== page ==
The diversity and abundance of insect pollinators are in a global state of decline. This decline represents a serious threat to the integrity of natural ecosystems and the production of many crops. Both managed pollinators (e.g., honeybees, leafcutter bees, bumblebees) and wild pollinators (e.g., numerous native bees, flower flies, moths) are suffering from a range of threats, including diseases, pesticide exposure, malnutrition, habitat loss and climate change.
In order to protect the vital ecological and agricultural services that insect pollinators provide, it is critical to develop a better understanding of pollinators, the plants that they serve and how environmental factors influence pollination systems. NSERC-CANPOLIN offers a unique, integrative approach to exploring the full scope of the pollination problem in Canada, from pollinator health and conservation to gene flow in plants, the impact of climate change and the economics of pollination.
With 44 researchers at 26 institutions across Canada, NSERC Canadian Pollination Initiative Challenge (CANPOLIN) brings together many of the nation’s leading experts in entomology, plant biology, ecology, genomics, predictive modeling and economics. Research activities fall under four themes (Pollinators, Plants, Ecosystems, and Prediction and Economics), and each theme has two working groups. Extensive connections exist between themes and working groups, and most Network members belong to at least two working groups, reflecting the truly multidisciplinary scope of the Network.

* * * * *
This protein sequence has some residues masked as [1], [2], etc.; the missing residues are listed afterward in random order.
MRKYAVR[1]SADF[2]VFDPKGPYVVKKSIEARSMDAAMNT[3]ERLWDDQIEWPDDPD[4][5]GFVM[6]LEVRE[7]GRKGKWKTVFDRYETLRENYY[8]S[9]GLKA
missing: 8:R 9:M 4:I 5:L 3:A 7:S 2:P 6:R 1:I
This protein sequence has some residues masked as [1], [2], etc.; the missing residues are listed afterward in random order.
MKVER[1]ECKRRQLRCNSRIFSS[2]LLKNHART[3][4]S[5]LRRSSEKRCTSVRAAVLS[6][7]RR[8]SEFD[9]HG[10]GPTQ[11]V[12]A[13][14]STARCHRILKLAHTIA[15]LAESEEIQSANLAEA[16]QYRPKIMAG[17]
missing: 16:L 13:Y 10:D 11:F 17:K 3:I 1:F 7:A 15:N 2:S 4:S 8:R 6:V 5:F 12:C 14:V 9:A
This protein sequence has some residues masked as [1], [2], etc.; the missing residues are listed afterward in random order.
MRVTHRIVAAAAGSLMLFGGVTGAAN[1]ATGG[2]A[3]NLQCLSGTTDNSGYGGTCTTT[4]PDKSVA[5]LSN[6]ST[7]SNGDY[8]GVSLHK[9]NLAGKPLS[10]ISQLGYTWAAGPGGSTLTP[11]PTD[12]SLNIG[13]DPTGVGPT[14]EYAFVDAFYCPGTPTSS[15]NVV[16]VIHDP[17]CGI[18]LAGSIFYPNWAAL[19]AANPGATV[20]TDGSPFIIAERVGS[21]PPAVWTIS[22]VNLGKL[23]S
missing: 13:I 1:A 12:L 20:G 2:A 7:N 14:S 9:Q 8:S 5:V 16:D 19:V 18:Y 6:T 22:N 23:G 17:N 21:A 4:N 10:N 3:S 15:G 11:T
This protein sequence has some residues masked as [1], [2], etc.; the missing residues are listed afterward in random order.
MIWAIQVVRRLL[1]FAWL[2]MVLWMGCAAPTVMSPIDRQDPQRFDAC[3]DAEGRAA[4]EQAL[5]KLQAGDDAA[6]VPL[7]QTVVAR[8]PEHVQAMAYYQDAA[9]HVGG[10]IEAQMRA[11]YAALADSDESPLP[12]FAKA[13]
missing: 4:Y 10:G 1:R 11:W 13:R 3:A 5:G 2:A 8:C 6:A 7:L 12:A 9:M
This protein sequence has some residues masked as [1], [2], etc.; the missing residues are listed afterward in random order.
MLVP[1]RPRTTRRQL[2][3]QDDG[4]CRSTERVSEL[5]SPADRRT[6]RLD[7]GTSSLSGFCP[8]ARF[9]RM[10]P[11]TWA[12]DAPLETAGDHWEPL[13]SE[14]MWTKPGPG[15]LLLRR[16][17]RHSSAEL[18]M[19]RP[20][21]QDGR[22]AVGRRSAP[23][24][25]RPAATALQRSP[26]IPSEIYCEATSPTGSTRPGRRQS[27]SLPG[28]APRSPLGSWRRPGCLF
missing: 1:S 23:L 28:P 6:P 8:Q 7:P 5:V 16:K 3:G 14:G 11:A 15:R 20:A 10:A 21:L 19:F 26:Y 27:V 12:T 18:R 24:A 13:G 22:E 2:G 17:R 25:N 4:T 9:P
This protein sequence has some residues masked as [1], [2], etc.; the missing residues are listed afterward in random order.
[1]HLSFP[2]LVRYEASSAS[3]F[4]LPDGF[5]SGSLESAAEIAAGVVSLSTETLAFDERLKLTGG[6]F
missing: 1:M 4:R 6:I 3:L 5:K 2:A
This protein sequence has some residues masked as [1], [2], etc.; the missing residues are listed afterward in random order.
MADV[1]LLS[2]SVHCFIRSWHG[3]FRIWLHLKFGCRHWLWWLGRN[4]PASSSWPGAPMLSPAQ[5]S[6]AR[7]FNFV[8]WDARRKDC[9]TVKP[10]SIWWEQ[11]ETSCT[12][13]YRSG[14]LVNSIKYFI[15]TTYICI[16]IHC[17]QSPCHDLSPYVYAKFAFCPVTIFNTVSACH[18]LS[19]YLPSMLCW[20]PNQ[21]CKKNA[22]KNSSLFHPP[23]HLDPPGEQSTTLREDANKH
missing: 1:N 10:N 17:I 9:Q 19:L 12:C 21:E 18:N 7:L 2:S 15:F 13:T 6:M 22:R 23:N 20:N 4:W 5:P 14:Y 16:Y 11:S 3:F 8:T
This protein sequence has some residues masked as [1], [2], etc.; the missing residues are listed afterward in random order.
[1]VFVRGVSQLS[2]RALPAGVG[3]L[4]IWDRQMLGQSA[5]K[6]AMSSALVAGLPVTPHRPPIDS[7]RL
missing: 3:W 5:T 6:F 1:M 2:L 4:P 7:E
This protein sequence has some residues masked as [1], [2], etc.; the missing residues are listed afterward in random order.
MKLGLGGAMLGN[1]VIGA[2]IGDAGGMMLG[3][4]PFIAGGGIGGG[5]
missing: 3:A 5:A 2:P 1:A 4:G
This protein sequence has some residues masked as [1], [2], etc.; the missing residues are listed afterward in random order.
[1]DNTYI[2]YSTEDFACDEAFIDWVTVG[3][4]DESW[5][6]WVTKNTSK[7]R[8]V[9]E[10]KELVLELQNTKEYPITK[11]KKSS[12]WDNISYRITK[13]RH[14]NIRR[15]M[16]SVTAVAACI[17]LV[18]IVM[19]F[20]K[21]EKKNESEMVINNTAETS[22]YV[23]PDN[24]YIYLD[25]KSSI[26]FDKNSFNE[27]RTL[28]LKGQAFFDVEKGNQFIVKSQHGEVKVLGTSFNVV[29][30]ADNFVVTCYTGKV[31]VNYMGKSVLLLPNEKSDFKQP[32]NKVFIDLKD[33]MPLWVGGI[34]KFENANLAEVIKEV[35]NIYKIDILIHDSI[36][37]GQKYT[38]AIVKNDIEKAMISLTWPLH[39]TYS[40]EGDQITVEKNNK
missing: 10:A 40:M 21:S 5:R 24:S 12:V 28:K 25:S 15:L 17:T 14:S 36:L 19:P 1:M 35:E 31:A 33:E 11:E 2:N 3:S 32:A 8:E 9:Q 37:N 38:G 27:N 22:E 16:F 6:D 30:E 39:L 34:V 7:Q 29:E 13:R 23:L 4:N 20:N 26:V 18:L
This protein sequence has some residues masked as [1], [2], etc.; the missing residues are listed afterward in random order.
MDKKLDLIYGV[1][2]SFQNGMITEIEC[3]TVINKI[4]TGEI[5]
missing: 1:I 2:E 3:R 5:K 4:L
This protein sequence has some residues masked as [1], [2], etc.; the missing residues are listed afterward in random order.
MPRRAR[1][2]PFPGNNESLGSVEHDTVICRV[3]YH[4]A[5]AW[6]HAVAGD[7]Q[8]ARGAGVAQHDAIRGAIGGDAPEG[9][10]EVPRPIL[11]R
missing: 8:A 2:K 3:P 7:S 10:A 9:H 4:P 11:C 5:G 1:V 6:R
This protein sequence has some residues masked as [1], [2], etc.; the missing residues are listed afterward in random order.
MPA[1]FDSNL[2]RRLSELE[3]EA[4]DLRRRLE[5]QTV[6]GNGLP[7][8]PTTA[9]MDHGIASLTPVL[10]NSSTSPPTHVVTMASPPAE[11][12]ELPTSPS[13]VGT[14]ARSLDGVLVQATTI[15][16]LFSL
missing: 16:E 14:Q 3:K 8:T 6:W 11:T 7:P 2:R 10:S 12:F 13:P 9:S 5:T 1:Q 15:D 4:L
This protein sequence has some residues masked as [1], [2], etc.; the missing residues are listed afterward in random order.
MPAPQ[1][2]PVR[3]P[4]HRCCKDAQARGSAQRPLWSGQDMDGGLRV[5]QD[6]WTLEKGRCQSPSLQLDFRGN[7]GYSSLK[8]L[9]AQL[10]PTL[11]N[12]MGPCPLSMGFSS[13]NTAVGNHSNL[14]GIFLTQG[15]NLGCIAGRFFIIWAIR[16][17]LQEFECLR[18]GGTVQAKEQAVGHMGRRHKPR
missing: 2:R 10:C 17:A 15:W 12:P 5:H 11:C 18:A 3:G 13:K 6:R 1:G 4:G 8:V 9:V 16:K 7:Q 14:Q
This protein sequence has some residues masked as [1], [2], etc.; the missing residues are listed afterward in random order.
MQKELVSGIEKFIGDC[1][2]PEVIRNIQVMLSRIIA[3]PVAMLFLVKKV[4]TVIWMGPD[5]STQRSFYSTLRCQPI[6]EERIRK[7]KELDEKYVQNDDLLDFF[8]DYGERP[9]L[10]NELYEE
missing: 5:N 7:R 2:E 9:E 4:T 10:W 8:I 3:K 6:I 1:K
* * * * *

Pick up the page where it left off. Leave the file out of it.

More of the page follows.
The Network secretariat is based at the University of Guelph, where Dr. Peter Kevan serves as the Scientific Director. Research activities are overseen by a Scientific Advisory Committee (SAC) consisting of academic, industry and government stakeholders, international advisors and theme leaders from the Network. A Board of Directors provides overall governance, as well as financial and scientific leadership. The Network also has several government, industry and NGO partners.
NSERC-CANPOLIN will make major contributions to the conservation of pollinator and plant biodiversity, improve the health of managed bees, enhance pollination by native pollinators and increase our knowledge of flower/pollinator interactions and gene flow in plants. The Network will also provide critical information on the economic aspects of pollination and future management needs based on expected changes in climate and land use. Ultimately, the information gained by the Network will provide policy makers and the wider public with the necessary tools to better protect and conserve some of Canada’s most important natural resources.